Cas and Jonesy, two school friends from Sydney, have pushed the very definition of extreme adventure in Australia, finds Steve Madgwick.

In 2001 they paddled together down the length of the Murray River in a “very Huckleberry-Finn-style adventure”, which took them 49 days along some two and a half thousand kilometres of waterway.

Not content with this, they next battled 10-metre swells on their 62-day 3,318km kayak across the Tasman from Australia to New Zealand; an idea that was “born out of heatstroke” during the previous trip.

In 2012 they topped even this, walking from the edge of Antarctica to the South Pole and return: the first ever such journey completed unsupported.

Their documentary covering this epic trip is now starring at the Banff Mountain Film Festival currently touring the country.

Jonesy (29-year-old Justin Jones) took some time out to share some coffee and a whole host of adventure with Australian Traveller.

 

Tell me about your pre-expedition life?
I grew up in Indonesia then came to boarding school in Sydney where I met Cas. Back then we were probably two very tubby, awkward kids. It was the outdoors that really helped foster us through those teen years.

We were cadets. We started small. First bushwalking, then kayaking – like a bush walk on water.

Cas’s family became my home family of sorts. On the weekends I’d go and stay with them so I became very close.

 

Describe your friendship with Cas.
I’ve known him for 15 years now. Jeez, is it that long? Wow, that’s more than half my life.

It’s interesting because we are best mates and business partners. I’ve seen the absolute worst of him and I’ve seen the absolute best of him on these expeditions.

In the outdoors, that’s where our friendship clicks better than in the city. When you are thrown in to a business environment tensions do come up, but on an expedition the goal is always the same.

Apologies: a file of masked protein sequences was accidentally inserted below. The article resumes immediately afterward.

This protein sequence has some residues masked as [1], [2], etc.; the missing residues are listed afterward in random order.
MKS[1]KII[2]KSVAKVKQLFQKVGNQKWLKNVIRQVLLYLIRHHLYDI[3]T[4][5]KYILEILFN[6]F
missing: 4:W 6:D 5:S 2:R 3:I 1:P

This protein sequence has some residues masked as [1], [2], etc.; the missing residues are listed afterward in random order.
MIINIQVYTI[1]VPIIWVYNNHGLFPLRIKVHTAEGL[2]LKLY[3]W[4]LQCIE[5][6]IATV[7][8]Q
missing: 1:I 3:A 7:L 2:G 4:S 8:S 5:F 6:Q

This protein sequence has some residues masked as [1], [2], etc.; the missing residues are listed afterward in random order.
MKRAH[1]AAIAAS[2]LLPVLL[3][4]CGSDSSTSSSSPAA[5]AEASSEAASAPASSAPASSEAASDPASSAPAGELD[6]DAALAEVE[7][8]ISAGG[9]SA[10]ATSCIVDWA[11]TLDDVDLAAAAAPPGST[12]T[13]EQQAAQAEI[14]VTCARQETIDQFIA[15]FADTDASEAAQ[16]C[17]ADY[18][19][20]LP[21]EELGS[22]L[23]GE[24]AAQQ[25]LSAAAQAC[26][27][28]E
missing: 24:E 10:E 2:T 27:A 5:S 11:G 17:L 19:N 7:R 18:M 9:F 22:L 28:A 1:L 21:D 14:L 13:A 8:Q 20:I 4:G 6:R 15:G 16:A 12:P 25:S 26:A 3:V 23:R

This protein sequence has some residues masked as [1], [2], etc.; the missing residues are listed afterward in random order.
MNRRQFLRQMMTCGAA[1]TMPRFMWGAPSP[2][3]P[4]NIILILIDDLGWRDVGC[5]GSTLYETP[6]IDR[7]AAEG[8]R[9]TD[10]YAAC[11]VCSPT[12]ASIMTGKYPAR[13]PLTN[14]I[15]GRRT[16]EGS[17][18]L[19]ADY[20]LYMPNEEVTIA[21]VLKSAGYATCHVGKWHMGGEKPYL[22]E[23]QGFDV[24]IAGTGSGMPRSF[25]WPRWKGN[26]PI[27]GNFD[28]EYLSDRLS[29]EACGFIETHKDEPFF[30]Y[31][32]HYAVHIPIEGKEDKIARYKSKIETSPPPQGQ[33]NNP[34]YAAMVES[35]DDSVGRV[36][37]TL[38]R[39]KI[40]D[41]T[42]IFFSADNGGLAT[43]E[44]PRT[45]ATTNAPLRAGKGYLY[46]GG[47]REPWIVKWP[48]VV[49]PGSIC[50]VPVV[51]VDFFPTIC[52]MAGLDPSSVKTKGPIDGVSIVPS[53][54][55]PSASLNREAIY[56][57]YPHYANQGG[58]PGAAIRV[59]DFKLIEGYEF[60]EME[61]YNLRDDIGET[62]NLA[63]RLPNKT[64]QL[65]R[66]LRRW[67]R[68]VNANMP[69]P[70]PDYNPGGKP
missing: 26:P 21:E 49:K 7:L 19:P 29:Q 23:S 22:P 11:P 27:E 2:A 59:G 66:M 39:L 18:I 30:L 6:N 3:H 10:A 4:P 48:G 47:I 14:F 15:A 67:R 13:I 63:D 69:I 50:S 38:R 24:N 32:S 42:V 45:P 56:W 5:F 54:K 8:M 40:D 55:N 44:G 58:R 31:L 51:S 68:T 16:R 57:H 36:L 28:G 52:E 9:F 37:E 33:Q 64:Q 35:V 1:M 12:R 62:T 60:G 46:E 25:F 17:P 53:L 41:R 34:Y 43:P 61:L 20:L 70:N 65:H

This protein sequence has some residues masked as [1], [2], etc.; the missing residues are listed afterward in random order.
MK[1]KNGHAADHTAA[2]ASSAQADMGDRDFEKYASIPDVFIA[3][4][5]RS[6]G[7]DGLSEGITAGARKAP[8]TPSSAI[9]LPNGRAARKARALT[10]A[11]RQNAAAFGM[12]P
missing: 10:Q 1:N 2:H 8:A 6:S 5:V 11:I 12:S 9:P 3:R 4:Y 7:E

What are your strongest recollections about the trans-Tasman expedition?
Actually just pushing off shore and leaving land behind because three-and-a-half years had gone into that. That day we were scared, we were leaving our families so it was quite sad. Once we got away from the shore, I thought, this trip is on! Also, obviously finishing, with 25,000 people waiting for us on the beach was phenomenal.

The craziest moment? I remember paddling along at night-time on day four and we were in danger of being pushed up to Lord Howe Island by the current. One of us had to be paddling all the time so I remember paddling along, waves splashing on top of me, it was night time and everything felt right. I thought this is what we are meant to be doing.

 

Scariest moment on the water?
At night time, when we were sleeping in the cabin, we had to stop the waves from hitting us broadside so we would throw out a ‘parachute anchor’ to turn the tail to the waves. One time the rudder got wrapped around the line. The kayak weighed a tonne and we were in swell of about nine or ten metres. We didn’t know whether the kayak would be ripped in half by the force.

So we had on our survival gear and put everyone on high alert and just tried to sleep through it. The screech of the rudder is etched into the mind still.

 

What stays with you about the Antarctic expedition?
Jeez that was a brutal trip! Physically it was so much more demanding than anything I’ve ever done. The Tasman was probably a higher risk of death, because when things go wrong they go wrong in a very fast way, but in Antarctica the risk of injury was much greater.

We were dragging sleds that weighed 160kg each [at the start of the trip] and temperatures dropped to minus 40 degrees.  The first month we had two weeks in a row of white-out and a foot-and-a-half of fresh snow.

At the end of the first month [out of three months] we had travelled about 300km, and we had to ski 2,300km – so we had two months to ski 2,000km. We thought the trip was over. Dragging the sleds through the snow some times you’d be lucky to make 900 metres in an hour – so bloody hard.

But by the back end of the trip, where we were able to get faster because of the better conditions and lighter sleds, then there was starvation. We had to drop to half rations and eek out our food. I lost 30kg over the expedition.

 

How do you come to terms with risking your life?
A big part is the preparation; to know you’ve covered a lot of the risks beforehand. Leave no stone unturned. That’s why the trips take three years to plan.